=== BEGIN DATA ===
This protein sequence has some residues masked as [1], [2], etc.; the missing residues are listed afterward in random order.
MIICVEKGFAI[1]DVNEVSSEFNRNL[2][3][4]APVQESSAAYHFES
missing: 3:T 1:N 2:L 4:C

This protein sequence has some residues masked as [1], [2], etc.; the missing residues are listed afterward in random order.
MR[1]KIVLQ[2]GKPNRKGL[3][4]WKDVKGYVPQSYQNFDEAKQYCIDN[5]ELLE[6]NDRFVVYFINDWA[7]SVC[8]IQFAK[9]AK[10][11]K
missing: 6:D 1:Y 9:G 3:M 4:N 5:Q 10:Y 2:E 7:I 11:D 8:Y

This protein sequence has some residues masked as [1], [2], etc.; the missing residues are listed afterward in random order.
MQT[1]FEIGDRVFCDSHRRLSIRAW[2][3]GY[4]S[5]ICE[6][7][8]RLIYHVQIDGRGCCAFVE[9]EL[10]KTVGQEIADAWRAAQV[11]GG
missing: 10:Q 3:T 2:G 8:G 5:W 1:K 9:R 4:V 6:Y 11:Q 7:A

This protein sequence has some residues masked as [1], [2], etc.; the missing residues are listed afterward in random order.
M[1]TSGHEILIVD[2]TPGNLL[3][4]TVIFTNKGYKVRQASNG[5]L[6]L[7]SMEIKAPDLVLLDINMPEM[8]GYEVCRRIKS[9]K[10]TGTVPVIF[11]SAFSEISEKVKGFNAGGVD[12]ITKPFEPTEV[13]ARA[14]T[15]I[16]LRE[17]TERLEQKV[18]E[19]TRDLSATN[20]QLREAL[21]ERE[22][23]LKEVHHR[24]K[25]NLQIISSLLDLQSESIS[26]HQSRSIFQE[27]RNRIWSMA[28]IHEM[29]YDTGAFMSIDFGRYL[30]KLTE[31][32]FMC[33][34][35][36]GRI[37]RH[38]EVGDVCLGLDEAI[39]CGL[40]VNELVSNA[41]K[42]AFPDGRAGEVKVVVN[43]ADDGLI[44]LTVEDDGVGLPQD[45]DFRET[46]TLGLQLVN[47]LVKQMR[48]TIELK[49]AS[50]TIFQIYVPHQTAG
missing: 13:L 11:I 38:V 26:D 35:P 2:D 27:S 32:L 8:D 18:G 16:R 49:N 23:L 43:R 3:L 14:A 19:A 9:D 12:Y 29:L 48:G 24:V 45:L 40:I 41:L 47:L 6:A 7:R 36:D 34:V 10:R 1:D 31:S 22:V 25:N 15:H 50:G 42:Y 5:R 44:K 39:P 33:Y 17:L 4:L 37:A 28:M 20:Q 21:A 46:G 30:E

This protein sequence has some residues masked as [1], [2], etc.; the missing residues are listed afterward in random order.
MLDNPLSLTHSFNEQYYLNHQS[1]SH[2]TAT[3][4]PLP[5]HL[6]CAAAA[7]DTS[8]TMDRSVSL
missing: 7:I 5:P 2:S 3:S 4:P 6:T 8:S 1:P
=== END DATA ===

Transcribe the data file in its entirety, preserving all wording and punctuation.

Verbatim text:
This protein sequence has some residues masked as [1], [2], etc.; the missing residues are listed afterward in random order.
MIICVEKGFAI[1]DVNEVSSEFNRNL[2][3][4]APVQESSAAYHFES
missing: 3:T 1:N 2:L 4:C

This protein sequence has some residues masked as [1], [2], etc.; the missing residues are listed afterward in random order.
MR[1]KIVLQ[2]GKPNRKGL[3][4]WKDVKGYVPQSYQNFDEAKQYCIDN[5]ELLE[6]NDRFVVYFINDWA[7]SVC[8]IQFAK[9]AK[10][11]K
missing: 6:D 1:Y 9:G 3:M 4:N 5:Q 10:Y 2:E 7:I 11:D 8:Y

This protein sequence has some residues masked as [1], [2], etc.; the missing residues are listed afterward in random order.
MQT[1]FEIGDRVFCDSHRRLSIRAW[2][3]GY[4]S[5]ICE[6][7][8]RLIYHVQIDGRGCCAFVE[9]EL[10]KTVGQEIADAWRAAQV[11]GG
missing: 10:Q 3:T 2:G 8:G 5:W 1:K 9:R 4:V 6:Y 11:Q 7:A

This protein sequence has some residues masked as [1], [2], etc.; the missing residues are listed afterward in random order.
M[1]TSGHEILIVD[2]TPGNLL[3][4]TVIFTNKGYKVRQASNG[5]L[6]L[7]SMEIKAPDLVLLDINMPEM[8]GYEVCRRIKS[9]K[10]TGTVPVIF[11]SAFSEISEKVKGFNAGGVD[12]ITKPFEPTEV[13]ARA[14]T[15]I[16]LRE[17]TERLEQKV[18]E[19]TRDLSATN[20]QLREAL[21]ERE[22][23]LKEVHHR[24]K[25]NLQIISSLLDLQSESIS[26]HQSRSIFQE[27]RNRIWSMA[28]IHEM[29]YDTGAFMSIDFGRYL[30]KLTE[31][32]FMC[33][34][35][36]GRI[37]RH[38]EVGDVCLGLDEAI[39]CGL[40]VNELVSNA[41]K[42]AFPDGRAGEVKVVVN[43]ADDGLI[44]LTVEDDGVGLPQD[45]DFRET[46]TLGLQLVN[47]LVKQMR[48]TIELK[49]AS[50]TIFQIYVPHQTAG
missing: 13:L 11:I 38:V 26:D 35:P 2:D 27:S 32:L 8:D 18:G 16:R 49:N 23:L 43:R 3:L 14:A 19:A 9:D 12:Y 29:L 48:G 24:V 45:L 40:I 41:L 47:L 6:A 7:R 36:D 34:V 10:R 1:D 31:S 22:V 25:N 15:H 50:G 42:Y 5:R 44:K 39:P 33:Y 17:L 4:L 37:A 28:M 20:Q 21:A 46:G 30:E

This protein sequence has some residues masked as [1], [2], etc.; the missing residues are listed afterward in random order.
MLDNPLSLTHSFNEQYYLNHQS[1]SH[2]TAT[3][4]PLP[5]HL[6]CAAAA[7]DTS[8]TMDRSVSL
missing: 7:I 5:P 2:S 3:S 4:P 6:T 8:S 1:P